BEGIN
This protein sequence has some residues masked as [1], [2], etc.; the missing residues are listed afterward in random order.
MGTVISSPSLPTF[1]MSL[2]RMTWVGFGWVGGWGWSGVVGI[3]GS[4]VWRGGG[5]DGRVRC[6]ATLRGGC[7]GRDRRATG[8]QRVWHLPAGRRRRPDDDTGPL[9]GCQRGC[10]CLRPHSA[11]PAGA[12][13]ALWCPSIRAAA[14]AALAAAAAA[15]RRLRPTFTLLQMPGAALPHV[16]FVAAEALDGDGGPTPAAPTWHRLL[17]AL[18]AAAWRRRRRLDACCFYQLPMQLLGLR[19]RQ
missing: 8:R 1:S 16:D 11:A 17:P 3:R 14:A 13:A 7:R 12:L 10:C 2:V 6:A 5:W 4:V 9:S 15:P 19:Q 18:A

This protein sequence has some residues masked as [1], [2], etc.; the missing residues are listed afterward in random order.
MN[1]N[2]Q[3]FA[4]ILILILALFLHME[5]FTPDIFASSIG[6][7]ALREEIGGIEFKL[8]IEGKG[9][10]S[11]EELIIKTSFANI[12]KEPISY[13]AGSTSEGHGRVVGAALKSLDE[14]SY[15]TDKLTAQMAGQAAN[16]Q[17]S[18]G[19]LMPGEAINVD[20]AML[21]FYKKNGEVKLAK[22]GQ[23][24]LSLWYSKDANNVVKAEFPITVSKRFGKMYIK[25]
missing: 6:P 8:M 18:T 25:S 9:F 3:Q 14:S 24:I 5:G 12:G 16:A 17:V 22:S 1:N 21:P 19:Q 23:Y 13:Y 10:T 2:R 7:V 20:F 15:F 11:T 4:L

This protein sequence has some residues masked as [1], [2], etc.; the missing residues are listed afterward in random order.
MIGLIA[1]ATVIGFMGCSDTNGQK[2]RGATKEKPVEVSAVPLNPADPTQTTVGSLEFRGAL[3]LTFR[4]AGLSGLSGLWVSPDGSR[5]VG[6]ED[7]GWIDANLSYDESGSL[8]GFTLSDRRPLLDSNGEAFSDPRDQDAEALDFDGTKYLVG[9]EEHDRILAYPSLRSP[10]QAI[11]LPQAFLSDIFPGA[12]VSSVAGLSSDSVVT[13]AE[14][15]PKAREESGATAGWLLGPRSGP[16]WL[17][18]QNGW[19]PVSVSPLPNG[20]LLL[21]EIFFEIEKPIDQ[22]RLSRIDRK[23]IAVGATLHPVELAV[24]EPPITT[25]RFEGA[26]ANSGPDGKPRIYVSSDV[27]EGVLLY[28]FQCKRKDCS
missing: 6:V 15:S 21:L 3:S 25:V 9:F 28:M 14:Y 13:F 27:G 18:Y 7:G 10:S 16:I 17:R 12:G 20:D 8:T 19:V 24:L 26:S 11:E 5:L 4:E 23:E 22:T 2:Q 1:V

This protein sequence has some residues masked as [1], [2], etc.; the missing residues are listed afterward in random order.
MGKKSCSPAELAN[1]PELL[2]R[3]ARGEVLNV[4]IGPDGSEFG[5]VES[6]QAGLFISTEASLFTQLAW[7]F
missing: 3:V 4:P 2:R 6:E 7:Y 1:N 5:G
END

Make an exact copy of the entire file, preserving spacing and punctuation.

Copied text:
This protein sequence has some residues masked as [1], [2], etc.; the missing residues are listed afterward in random order.
MGTVISSPSLPTF[1]MSL[2]RMTWVGFGWVGGWGWSGVVGI[3]GS[4]VWRGGG[5]DGRVRC[6]ATLRGGC[7]GRDRRATG[8]QRVWHLPAGRRRRPDDDTGPL[9]GCQRGC[10]CLRPHSA[11]PAGA[12][13]ALWCPSIRAAA[14]AALAAAAAA[15]RRLRPTFTLLQMPGAALPHV[16]FVAAEALDGDGGPTPAAPTWHRLL[17]AL[18]AAAWRRRRRLDACCFYQLPMQLLGLR[19]RQ
missing: 8:R 1:S 16:D 11:A 17:P 3:R 14:A 13:A 7:R 12:L 10:C 2:V 6:A 5:W 4:V 9:S 15:P 19:Q 18:A

This protein sequence has some residues masked as [1], [2], etc.; the missing residues are listed afterward in random order.
MN[1]N[2]Q[3]FA[4]ILILILALFLHME[5]FTPDIFASSIG[6][7]ALREEIGGIEFKL[8]IEGKG[9][10]S[11]EELIIKTSFANI[12]KEPISY[13]AGSTSEGHGRVVGAALKSLDE[14]SY[15]TDKLTAQMAGQAAN[16]Q[17]S[18]G[19]LMPGEAINVD[20]AML[21]FYKKNGEVKLAK[22]GQ[23][24]LSLWYSKDANNVVKAEFPITVSKRFGKMYIK[25]
missing: 6:P 8:M 18:T 25:S 9:F 3:Q 14:S 24:I 5:G 12:G 16:A 17:V 22:S 1:N 21:P 19:Q 23:Y 13:Y 10:T 2:R 7:V 20:F 15:F 11:T 4:L

This protein sequence has some residues masked as [1], [2], etc.; the missing residues are listed afterward in random order.
MIGLIA[1]ATVIGFMGCSDTNGQK[2]RGATKEKPVEVSAVPLNPADPTQTTVGSLEFRGAL[3]LTFR[4]AGLSGLSGLWVSPDGSR[5]VG[6]ED[7]GWIDANLSYDESGSL[8]GFTLSDRRPLLDSNGEAFSDPRDQDAEALDFDGTKYLVG[9]EEHDRILAYPSLRSP[10]QAI[11]LPQAFLSDIFPGA[12]VSSVAGLSSDSVVT[13]AE[14][15]PKAREESGATAGWLLGPRSGP[16]WL[17][18]QNGW[19]PVSVSPLPNG[20]LLL[21]EIFFEIEKPIDQ[22]RLSRIDRK[23]IAVGATLHPVELAV[24]EPPITT[25]RFEGA[26]ANSGPDGKPRIYVSSDV[27]EGVLLY[28]FQCKRKDCS
missing: 6:V 15:S 21:L 3:S 25:V 9:F 28:M 14:Y 13:F 27:G 18:Y 7:G 10:S 16:I 17:R 12:G 20:D 8:T 19:V 24:L 26:S 11:E 5:L 4:E 23:E 22:T 2:Q 1:V

This protein sequence has some residues masked as [1], [2], etc.; the missing residues are listed afterward in random order.
MGKKSCSPAELAN[1]PELL[2]R[3]ARGEVLNV[4]IGPDGSEFG[5]VES[6]QAGLFISTEASLFTQLAW[7]F
missing: 3:V 4:P 2:R 6:E 7:Y 1:N 5:G